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Lecture 10

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University of Waterloo

Mathematics

MATH 136

Robert Sproule

Winter

Description

Monday, January 27 − Lecture 10 : Gauss-Jordan elimination algorithm for solving
systems of linear equations.
Concepts:
1. Gauss-Jordan elimination algorithm for solving systems of linear equations.
2. consistent and inconsistent system.
3. ERO’s
We see that solving a system of linear equations which is in RREF is a relatively easy
task. However most systems we encounter are not in RREF. We now look at a technique
where we transform such systems in RREF without changing the solution.
10.1 Definition − The Gauss-Jordan elimination is an algorithm which transforms a
system of linear equations onto an RREF system in such a way that the resulting system
has the same solution as the original system of equations.
These changes are done by performing 3 "Elementary row operations" (ERO’s) on the
augmented matrix associated to the given system :
- ERO of type I : Interchange two rows of the system. We denote this row operation by
P ijmeaning we "permute" or exchange the i and j rows. th
- ERO of type II : Multiply a row of the system by a non-zero real number. We denote
this by cR, mianing we multiply the row i with the scalar c.
- ERO of type III : Replace the i row R with the sum of R and the scalar multiple of
i i
row R j. We denote this by R + cR. i j
Note: We could actually apply the above operations to the system of equations and
referring to these as the 3 “equation-operations”:
- “ P ij, interchange the order of two equations,
- “cE”,imultiply both sides of equation E by a non-zeio scalar c,
- “E +icE”, rejlace equation E, by the sui of the equation E and the equation i
obtained by multiply both sides of the equation E jby c.
Anyone of these 3 operations does not change the solution of the system.
The elementary row operations essentially describe the operations performed above in
solving the system of linear equations. 10.1.1 Note − Performing the elementary operations on a system always results in a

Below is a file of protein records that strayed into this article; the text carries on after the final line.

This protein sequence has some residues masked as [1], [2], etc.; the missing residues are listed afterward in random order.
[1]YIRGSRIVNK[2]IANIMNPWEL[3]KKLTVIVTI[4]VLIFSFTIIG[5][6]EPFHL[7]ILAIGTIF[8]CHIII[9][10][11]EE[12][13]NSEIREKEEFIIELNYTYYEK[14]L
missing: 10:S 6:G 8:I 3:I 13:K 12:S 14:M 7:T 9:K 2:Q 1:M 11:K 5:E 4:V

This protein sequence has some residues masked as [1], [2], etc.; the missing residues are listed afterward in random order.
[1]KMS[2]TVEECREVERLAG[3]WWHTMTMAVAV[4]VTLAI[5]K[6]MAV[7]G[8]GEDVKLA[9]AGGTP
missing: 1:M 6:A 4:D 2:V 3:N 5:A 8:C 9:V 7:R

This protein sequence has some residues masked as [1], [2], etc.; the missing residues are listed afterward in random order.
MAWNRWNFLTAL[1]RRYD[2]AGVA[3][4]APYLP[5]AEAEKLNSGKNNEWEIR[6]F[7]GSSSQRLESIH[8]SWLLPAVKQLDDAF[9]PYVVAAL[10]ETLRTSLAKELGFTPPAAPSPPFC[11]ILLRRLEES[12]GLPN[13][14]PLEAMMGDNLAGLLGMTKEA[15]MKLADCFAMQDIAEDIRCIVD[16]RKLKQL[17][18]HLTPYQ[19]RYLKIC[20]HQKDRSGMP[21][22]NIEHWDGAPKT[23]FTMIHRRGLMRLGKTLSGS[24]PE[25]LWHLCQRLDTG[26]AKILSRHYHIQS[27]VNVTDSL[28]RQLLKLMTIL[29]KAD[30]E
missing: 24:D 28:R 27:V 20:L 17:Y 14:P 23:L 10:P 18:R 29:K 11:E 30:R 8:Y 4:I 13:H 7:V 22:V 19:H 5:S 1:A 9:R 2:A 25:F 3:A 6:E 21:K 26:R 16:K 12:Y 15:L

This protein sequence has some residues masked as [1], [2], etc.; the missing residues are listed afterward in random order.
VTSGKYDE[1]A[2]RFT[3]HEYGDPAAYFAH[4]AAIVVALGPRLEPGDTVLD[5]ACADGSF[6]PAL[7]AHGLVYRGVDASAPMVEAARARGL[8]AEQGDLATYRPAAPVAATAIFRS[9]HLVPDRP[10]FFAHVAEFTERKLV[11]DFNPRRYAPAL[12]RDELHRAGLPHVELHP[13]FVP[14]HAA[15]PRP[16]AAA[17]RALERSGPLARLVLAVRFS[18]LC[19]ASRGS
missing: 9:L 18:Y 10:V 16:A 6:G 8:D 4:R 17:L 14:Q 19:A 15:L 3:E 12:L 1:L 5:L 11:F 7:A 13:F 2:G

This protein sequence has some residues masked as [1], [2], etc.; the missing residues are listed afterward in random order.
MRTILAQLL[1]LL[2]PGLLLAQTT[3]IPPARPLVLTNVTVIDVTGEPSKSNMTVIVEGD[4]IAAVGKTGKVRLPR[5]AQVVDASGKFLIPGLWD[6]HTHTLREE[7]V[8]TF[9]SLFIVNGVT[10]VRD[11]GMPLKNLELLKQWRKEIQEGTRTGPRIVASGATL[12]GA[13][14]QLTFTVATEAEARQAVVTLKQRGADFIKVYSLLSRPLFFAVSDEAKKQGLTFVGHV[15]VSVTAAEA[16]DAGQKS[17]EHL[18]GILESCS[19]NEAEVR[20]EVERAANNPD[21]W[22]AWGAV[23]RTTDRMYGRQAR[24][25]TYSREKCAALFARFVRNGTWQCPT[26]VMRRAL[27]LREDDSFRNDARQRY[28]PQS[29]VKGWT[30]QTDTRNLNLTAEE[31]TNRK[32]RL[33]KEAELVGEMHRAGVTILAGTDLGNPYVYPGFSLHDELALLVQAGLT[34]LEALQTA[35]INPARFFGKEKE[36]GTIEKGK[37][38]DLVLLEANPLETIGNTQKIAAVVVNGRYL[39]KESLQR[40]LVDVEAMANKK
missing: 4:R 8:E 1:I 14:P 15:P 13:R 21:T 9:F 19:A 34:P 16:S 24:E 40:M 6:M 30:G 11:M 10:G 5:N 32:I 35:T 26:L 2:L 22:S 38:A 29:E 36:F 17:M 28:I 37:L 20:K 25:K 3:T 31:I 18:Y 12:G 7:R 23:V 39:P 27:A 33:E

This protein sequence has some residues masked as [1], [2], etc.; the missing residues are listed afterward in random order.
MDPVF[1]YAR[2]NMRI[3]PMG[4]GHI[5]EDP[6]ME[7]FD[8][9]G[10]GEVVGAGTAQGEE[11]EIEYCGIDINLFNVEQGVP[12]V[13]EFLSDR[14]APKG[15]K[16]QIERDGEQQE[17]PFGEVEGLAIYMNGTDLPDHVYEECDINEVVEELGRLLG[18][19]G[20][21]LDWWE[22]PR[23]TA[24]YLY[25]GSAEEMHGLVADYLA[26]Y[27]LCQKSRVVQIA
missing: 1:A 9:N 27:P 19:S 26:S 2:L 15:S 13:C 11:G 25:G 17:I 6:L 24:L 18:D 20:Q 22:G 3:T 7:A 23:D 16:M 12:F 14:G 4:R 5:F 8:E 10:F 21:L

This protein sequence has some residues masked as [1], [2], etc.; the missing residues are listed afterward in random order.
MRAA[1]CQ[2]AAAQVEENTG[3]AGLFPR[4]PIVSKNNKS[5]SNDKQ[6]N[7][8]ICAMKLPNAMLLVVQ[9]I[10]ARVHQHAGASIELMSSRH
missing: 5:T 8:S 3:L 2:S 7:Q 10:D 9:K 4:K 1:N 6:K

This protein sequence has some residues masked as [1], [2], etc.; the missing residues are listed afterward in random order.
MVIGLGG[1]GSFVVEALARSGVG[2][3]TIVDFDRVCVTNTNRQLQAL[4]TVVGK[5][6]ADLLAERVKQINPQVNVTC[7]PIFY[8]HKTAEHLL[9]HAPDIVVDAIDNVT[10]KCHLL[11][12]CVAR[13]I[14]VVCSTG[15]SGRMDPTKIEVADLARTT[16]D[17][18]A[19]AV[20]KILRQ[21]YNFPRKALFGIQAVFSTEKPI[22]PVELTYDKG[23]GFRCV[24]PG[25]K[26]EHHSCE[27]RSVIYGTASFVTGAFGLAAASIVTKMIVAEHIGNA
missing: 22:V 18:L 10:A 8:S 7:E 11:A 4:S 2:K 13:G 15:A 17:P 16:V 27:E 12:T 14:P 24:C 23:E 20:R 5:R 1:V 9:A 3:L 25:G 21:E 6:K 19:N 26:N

system which has the same solution as the system we started off with.
10.1.2 Remark − Any ERO can be "undone" by an ERO:
- To "undo" P apijy P ij
- To "undo" cR appiy (1/c)R. i
- To "undo" R + ci applyjR + (−c)Ri j.
Verify this with a simple matrix.
10.1.3 Remark − For some there may be some confusion about the interpretation
given to an ERO such as, for example, 2R + R . 3 5
- The ERO “2R + R 3 is t5 be interpreted in the same ways as “R + 2R ”. It 5 3
means
“Replace row 5 with 2 times row 3”
- Just to avoid confusion some may prefer to state the ERO as:
R → R + 2R
5 5 3
which more clearly states “replace row 5 with 2 times row 3”.
- But do not write “R → 23 + R ”,3which5will surely confuse the reader.
10.2 General strategy for solving linear systems by using the Gauss-Jordan elimination.
System of linear equations
→ Obtain the augmented coefficient matrix [A|b]
→ Apply ERO’s to transform this matrix matrix [A|b] in RREF, [A RREF | d]
→ Transform back into the system of linear equations of [A RREF| d]
→ Isolate the basic variables.
→ Write out the solution set in scalar form.
→ Write out the solution in “vector equation form”.
10.2.1 Note − If the operations are done accurately the solution to the system of linear
equation [A RREF | d] is identical

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